My wife and I are now completely season-to-date with the second season of Who Do You Think You Are?, NBC’s family history program. So far this season they’ve followed Vanessa Williams, Tim McGraw, Rosie O’Donnell, Kim Cattrall, and Lionel Richie’s searches for answers to family mysteries, in some cases family skeletons.
As a committed amateur geneaologist (and my family’s historian) myself, I find the show pretty interesting. Vanessa Williams’s and Lionel Richie’s episodes were particularly interesting. I wonder if some of the messages of their families’ history leap out to others as it does to me? Interestingly, both of their ancestries go back to blacks free before the Civil War. Other things that leap out: education goes way back in both their families; marriage records going back 140 years; race and racial identity are different things. The phenomenon of black kids being raised by single mothers (or grandmothers) is a relatively recent one and one that Daniel Patrick Moynihan warned about even as it was developing. I continue to be stunned by how little informed even intelligent, educated African Americans are about Jim Crow.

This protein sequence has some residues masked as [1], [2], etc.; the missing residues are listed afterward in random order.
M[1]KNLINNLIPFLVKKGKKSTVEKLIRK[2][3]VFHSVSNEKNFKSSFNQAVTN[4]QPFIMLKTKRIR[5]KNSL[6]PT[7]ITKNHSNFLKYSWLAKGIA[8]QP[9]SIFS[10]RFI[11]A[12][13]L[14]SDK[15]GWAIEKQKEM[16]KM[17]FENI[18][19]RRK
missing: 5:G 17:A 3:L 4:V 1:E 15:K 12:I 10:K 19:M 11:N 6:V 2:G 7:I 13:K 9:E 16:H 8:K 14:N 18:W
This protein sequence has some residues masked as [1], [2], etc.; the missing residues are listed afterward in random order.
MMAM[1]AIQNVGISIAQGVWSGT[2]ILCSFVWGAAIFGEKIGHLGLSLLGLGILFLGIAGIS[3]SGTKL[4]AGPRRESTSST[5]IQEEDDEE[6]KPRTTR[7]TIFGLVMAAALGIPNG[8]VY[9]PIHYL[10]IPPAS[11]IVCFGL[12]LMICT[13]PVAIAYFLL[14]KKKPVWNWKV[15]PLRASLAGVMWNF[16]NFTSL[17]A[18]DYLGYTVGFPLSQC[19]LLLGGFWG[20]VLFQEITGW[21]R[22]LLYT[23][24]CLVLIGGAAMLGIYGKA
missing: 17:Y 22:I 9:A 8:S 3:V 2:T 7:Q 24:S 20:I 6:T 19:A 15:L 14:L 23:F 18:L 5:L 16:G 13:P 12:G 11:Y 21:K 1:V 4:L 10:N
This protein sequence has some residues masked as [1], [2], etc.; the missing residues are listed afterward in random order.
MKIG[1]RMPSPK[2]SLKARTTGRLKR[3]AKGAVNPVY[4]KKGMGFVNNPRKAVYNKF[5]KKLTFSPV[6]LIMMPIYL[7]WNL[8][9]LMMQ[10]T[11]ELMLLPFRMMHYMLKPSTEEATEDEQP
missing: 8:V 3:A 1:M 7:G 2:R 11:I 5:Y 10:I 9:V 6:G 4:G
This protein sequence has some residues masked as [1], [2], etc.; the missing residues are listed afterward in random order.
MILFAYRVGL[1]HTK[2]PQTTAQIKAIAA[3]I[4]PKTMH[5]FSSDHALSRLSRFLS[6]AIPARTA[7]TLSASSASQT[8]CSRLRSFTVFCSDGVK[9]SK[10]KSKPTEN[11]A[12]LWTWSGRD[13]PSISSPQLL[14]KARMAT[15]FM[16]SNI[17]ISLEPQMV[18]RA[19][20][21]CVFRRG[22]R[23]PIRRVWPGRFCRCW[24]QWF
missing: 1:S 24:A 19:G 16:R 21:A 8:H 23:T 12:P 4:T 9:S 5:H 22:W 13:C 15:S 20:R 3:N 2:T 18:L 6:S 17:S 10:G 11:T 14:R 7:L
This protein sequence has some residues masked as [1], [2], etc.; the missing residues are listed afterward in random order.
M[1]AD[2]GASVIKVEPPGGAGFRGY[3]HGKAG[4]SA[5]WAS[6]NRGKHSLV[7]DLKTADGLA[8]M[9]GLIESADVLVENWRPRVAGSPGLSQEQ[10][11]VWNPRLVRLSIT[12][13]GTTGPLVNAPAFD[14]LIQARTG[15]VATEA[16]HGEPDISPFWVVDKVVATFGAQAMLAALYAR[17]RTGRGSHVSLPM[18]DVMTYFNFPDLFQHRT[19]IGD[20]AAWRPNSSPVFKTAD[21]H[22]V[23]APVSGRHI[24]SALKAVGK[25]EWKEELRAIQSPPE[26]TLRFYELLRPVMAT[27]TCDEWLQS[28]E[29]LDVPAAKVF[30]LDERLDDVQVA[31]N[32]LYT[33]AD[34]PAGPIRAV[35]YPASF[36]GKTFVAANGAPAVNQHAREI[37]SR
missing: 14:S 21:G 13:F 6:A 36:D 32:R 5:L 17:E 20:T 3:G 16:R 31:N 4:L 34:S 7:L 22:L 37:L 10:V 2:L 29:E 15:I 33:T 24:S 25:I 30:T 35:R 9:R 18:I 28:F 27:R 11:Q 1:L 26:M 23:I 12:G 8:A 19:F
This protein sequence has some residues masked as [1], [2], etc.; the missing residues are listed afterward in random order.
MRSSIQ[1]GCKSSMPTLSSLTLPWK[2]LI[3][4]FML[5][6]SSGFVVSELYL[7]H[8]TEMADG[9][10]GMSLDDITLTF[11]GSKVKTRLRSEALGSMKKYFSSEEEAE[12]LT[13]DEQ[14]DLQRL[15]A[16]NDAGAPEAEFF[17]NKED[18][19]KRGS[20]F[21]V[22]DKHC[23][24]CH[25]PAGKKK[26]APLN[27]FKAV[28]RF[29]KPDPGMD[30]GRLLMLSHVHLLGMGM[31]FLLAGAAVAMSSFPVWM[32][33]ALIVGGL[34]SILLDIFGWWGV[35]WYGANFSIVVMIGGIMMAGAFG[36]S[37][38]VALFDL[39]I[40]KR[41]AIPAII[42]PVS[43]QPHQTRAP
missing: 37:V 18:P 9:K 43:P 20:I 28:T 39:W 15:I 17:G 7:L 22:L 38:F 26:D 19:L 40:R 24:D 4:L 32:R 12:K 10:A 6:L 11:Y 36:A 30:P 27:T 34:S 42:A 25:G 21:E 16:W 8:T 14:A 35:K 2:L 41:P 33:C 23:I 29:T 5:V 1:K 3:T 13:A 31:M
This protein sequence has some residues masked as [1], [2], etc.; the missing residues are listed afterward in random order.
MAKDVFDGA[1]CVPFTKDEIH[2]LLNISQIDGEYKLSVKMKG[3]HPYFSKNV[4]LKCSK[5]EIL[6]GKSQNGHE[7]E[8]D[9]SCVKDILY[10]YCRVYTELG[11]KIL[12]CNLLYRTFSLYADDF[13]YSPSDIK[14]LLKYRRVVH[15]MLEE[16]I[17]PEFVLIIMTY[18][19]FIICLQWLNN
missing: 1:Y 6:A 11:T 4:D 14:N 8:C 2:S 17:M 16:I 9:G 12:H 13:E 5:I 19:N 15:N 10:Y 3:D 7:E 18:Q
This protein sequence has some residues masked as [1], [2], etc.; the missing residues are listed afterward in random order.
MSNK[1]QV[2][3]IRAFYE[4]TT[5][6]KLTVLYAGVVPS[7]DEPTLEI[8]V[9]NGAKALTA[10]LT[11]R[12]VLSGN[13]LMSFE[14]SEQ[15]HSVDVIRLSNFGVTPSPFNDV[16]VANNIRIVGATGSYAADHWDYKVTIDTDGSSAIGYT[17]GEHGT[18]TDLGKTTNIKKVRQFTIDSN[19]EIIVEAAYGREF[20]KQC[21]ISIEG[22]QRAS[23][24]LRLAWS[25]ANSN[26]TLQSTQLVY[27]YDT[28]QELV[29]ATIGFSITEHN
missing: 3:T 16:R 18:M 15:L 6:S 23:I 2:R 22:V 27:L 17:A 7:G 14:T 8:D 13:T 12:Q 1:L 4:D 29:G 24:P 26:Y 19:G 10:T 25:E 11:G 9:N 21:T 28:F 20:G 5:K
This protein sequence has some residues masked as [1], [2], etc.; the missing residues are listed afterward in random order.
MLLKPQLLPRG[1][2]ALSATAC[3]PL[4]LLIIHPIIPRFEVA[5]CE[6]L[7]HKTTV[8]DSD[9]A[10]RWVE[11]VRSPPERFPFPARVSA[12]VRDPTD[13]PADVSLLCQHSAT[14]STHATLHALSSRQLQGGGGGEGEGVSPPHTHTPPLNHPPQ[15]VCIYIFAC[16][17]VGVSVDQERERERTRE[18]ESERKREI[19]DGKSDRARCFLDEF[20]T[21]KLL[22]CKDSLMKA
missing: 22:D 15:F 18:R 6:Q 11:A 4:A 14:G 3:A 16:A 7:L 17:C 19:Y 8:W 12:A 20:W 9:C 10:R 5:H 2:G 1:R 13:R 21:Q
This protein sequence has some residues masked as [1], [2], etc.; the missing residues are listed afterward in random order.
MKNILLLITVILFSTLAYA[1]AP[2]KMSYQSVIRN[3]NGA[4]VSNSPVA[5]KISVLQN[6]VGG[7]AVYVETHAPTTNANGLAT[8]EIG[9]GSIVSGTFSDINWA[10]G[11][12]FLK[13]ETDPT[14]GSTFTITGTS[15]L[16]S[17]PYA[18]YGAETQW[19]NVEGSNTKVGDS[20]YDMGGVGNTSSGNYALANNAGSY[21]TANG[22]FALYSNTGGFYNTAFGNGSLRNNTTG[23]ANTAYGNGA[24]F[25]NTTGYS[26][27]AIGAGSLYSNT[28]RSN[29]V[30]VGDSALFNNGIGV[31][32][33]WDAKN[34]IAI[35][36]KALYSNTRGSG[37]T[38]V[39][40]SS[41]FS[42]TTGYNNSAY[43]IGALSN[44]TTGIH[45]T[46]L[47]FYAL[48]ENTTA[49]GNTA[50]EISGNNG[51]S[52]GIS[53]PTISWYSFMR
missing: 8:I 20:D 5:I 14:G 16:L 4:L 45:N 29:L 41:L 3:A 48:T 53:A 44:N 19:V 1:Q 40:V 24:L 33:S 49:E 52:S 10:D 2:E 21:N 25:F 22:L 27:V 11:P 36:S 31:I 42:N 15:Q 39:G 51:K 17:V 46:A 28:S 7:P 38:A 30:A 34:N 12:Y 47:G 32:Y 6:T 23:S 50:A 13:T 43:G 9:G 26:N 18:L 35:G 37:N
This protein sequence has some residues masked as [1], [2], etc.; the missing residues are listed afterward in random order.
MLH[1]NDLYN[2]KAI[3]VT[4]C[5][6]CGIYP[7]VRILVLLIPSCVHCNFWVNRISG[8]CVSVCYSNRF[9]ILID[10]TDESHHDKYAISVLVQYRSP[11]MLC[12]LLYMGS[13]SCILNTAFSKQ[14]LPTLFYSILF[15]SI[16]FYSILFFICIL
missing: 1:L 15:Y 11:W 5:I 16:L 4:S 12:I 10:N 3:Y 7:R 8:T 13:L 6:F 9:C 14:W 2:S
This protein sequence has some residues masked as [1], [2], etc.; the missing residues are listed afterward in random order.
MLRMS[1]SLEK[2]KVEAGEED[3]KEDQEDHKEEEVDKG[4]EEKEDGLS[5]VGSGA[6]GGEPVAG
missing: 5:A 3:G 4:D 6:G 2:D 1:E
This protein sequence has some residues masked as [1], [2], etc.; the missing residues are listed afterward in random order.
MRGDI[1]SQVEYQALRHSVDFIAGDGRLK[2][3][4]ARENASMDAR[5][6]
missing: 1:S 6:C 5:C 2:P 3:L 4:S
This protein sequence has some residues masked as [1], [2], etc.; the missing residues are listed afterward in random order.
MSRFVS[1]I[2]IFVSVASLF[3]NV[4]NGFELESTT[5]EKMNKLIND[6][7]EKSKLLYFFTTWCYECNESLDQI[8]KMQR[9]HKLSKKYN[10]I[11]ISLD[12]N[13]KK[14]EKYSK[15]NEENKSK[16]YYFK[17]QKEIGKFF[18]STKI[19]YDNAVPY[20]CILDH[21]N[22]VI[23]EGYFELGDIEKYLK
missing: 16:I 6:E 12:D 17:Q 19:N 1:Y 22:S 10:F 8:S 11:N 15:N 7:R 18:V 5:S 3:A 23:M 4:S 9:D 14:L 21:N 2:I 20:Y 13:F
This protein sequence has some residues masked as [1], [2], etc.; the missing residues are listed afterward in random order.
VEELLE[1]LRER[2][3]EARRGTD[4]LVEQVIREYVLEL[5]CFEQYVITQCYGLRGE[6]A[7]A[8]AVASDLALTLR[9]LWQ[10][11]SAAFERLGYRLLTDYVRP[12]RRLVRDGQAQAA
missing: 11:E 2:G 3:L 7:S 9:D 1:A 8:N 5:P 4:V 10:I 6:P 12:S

Something I learned: there was a smallpox epidemic in Tennessee in the winter of 1882-1883. I had known about the epidemics in various places around the country during and immediately following the Civil War but I hadn’t known about the later one in Tennessee.
On a light note I’ve started corresponding with a distant cousin (I mean distant—I haven’t established the precise relationship but it can be no closer than 6th cousin, just this side of completely unrelated) who, based on the info from last season, is convinced that we’re distantly related to Brooke Shields. It would have to be pretty darned distant since by my reckoning our last mutual common ancestor could be little later than the 13th century.